In keeping with current smartphone saturation, consumers are increasingly relying on connected apps for a variety of purposes in the car. Be it for straightforward connectivity or infotainment, use of these apps is having a negative impact on embedded solutions. A new report from the In-vehicle UX (IVX) group at Strategy Analytics “2017 Connected Car: Consumer Expectations Clashing with Reality“, surveying consumers in the US, Western Europe and China, has found that as demand for connected apps continues to rise, consumers are increasingly frustrated by the poor execution of apps that use in-car HMI.
The report found:
- At least half of consumers in all markets now feel it is at least somewhat important to be able to access smartphone apps through their car’s HMI. In Western Europe and China, interest is even more pronounced for access of smartphone apps through their car’s on-board speech recognition system.
- In all markets, key segments consider embedded access to connected apps to be very important to their purchase decision. Even if current offerings fall short, consumers are strongly indicating their desire to access connected apps through their vehicle’s controls and displays.
- The vast majority of consumers in the US and Western Europe prefer a mobile-device-based method for accessing and paying for in-car connectivity. However, in China and among certain segments in Western Europe, support is relatively strong for car-based accounts for mobile data.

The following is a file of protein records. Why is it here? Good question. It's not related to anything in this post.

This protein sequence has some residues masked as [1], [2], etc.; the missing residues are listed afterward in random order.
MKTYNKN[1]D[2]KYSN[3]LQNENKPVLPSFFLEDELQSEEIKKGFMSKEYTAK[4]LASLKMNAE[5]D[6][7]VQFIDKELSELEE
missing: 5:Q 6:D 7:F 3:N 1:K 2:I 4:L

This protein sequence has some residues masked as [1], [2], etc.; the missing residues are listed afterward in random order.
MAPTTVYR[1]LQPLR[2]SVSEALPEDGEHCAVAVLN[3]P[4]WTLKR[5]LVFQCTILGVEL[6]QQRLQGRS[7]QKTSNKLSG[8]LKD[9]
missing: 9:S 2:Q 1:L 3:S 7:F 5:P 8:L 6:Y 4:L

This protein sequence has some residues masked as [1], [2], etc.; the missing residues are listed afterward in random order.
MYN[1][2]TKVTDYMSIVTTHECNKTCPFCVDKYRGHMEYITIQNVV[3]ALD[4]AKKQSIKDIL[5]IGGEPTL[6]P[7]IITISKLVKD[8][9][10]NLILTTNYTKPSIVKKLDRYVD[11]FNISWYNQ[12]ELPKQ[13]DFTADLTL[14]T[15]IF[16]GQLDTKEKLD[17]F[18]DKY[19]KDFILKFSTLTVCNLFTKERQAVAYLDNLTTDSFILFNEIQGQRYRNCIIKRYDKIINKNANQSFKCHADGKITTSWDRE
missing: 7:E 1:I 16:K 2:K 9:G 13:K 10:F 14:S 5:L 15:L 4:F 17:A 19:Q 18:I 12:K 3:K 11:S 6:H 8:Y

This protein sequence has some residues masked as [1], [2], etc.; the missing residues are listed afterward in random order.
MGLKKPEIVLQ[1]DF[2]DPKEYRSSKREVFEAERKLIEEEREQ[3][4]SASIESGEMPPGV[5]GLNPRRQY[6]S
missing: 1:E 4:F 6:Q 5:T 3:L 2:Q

“Consumers express varied amounts of frustration with touchscreen and voice-based in-car systems which clearly lag behind mobile devices. These trends are concerning on multiple levels. It means that automakers are not providing compelling in-car solutions for connected features; and because the mobile device provides a better experience, consumers are tempted into dangerous habits such as use of mobile handsets while driving,” said Derek Viita, report author and Senior Analyst.
“If consumers can see tangible value in moving their data connection off of a brought-in device and into a car, the benefits are plentiful. Numerous value-adds for consumer relationship management can be provided, a wealth of usage data can be opened up to the automaker, and the in-car internet provider can offer even more benefit through additional safety or diagnostic features. OEMs and suppliers must consider this consumer demand for on-board connectivity not as a problem, but as an opportunity. Their success may actually depend on it.,” added Chris Schreiner, Director, Syndicated Research UXIP.